He says the testing group said he did well — but when he was offered the job, he couldn't believe it.

"No one was more surprised than me," he says. "They told me, 'We'd like you to be the host of the syndicated version of Jeopardy!' I paused, and said, 'Oh wow. Thank you. What's the media plan?' Because I was very concerned that this was going to be scrutinized as closely as a Presidential election. There was widespread belief that whoever got the job first wouldn't make it."

He wasn't wrong. "Everyone was so angry because it looked like I had gone into a room and picked myself," he explains. "And that's not what happens in television, but I understood that that's what the outward appearances were."

About two weeks later, Richards stood at the podium and began his first day on the job. "I hosted one day," he says. "And then the anti-defamation league was called in to do an investigation on me."

Related: Mike Richards Out as 'Jeopardy!' Executive Producer After Losing Hosting Gig amid Controversy

The investigation had come after an article on was published, noting that Richards had said disparaging things about marginalized communities while hosting his podcast The Randumb Show in 2014.

At the time, Richards offered a public apology, telling PEOPLE in a statement: "It is humbling to confront a terribly embarrassing moment of misjudgment, thoughtlessness, and insensitivity from nearly a decade ago. Looking back now, there is no excuse, of course, for the comments I made on this podcast and I am deeply sorry."

Carol Kaelson/Jeopardy Productions Mike Richards on 'Jeopardy!'
Carol Kaelson/Jeopardy Productions Mike Richards on 'Jeopardy!'

At the same time, it also came to light that while he was executive producer at The Price Is Right, he had been named in former wrongful termination and discrimination lawsuits filed by the show's models. He says he fully cooperated with the ADL investigations.

"I told them, I'll answer anything. I'm an open book, proud of what I've done. I'm proud of my track record as a boss," he recalls.

Still, the damage was done. Richards was out at Jeopardy!, and says the fallout was both painful and frightening when it came to the hate he and his family received. He notes that it was COVID, the country was divided over everything from politics to vaccines, and that he definitely bore the brunt of many people's anger.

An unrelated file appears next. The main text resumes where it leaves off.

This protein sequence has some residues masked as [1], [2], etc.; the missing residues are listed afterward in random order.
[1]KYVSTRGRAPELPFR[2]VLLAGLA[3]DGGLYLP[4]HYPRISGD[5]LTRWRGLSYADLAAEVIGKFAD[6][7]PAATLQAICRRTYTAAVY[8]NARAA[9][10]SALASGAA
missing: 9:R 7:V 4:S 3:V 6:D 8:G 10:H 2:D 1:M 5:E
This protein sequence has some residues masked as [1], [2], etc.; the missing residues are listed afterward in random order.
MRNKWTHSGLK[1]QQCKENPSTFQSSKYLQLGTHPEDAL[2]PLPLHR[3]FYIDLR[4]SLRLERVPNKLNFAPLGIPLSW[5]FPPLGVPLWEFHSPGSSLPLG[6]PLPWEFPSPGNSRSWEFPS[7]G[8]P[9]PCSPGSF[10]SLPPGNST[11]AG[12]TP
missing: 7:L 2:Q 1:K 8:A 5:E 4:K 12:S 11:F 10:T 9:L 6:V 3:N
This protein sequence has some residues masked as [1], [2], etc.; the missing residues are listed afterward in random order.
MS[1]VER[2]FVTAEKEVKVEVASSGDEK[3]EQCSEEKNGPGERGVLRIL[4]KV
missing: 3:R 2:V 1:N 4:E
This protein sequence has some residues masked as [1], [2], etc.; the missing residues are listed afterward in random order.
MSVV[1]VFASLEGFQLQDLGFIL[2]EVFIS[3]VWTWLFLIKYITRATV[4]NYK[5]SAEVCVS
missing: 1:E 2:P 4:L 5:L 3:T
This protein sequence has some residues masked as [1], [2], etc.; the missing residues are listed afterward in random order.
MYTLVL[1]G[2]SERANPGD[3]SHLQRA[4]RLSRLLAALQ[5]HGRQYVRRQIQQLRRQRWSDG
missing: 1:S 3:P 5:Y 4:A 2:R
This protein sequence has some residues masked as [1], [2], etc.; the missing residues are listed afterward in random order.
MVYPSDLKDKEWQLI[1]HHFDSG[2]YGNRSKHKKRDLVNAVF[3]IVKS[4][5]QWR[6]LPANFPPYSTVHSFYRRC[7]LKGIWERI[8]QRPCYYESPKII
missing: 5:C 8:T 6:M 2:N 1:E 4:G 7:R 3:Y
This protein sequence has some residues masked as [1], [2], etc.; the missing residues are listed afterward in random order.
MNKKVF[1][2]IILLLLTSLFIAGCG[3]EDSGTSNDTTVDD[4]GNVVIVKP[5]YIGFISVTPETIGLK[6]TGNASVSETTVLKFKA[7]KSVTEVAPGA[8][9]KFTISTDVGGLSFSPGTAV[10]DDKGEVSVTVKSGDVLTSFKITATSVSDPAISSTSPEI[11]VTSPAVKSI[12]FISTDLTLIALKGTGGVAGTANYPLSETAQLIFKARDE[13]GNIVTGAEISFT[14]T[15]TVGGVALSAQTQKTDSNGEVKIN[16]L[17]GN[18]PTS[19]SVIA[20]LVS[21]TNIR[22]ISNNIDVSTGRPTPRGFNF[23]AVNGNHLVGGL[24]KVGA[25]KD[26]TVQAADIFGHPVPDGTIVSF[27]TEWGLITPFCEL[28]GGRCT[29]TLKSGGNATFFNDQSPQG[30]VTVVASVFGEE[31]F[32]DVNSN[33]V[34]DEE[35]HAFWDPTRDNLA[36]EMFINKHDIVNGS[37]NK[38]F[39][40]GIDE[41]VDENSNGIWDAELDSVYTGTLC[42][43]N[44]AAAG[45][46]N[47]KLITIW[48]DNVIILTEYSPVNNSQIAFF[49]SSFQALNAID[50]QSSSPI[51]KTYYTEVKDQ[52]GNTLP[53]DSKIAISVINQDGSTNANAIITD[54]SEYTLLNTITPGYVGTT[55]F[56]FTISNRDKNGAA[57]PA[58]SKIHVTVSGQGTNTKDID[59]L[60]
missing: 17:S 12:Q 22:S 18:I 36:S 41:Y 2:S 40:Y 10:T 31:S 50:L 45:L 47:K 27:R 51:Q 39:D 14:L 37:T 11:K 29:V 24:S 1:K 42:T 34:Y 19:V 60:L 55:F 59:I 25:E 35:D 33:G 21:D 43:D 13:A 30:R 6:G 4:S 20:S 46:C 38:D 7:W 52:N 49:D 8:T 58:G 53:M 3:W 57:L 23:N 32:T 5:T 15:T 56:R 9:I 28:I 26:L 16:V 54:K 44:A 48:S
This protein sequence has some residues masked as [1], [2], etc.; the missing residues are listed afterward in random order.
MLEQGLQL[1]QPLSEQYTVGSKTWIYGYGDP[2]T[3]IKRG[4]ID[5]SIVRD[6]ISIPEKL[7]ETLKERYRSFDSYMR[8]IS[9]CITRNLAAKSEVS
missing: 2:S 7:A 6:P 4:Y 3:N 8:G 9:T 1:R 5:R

He also says that a lot of what was written about him was half-true, or taken out of context. "But by then everyone was like, 'Oh he's just a horrible person.'" He adds, "It was the price you pay for getting thrust into the zeitgeist in a very inopportune moment."

Related: 'Jeopardy!' Hall of Fame: The Biggest Winners in the Game Show's History

Since leaving the show as both host and executive producer, Richards says he's mostly spent time with his family. "I did spend a lot of time reflecting on everything that had happened," he shares. "I mean, it was quite a firestorm that engulfed my family."

As for why he's speaking out about it now, two years after it happened, he says he's come to terms with being canceled — and is hoping for more open discourse moving forward.

<p>Eric McCandless/ABC via Getty Images</p> Ken Jennings hosting 'Celebrity Jeopardy!'

Eric McCandless/ABC via Getty Images

Ken Jennings hosting 'Celebrity Jeopardy!'

"Why I am talking now is that I feel like I can be a force for good as far as having open, honest conversations," he says. "We can all disagree about a lot of things. We can disagree about politics, we can disagree about who hosts Jeopardy!. We can disagree about liking a final Jeopardy! clue. And we should. But I felt like there was a this rush to judgment, and a lot of people got joy in saying, 'I got you.'"

But he's not bitter. He says he thinks Jennings is a great host, noting, "I always thought Ken was the guy."

Related: Jeopardy! EP Breaks Silence on Hosting Shake-Up, from Mayim Bialik's Firing to How Ken Jennings 'Won the Job'

For now, he's working on packaging and selling more shows, and says more than one person has told him he should write a book about what really goes on behind the scenes at game shows since he has the stories.

"If I wrote a book, it would be as a fan," he explains of getting the chance to work with people like Dick Clark, Bob Barker, Monty Hall, Pat Sajak and of course, Trebek. "Unless it's about those people? I'm not interested."

Of course, he's also still pitching game show concepts, but as for getting behind the podium again? He's not gunning for it.

"If I pitched a show and someone asked, 'Would you be you hosting it?' I say, only if you think I'm the right man for the job. I don't care if you have someone else in mind," he says.

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Jeopardy! airs weekdays at 7 p.m. ET on ABC.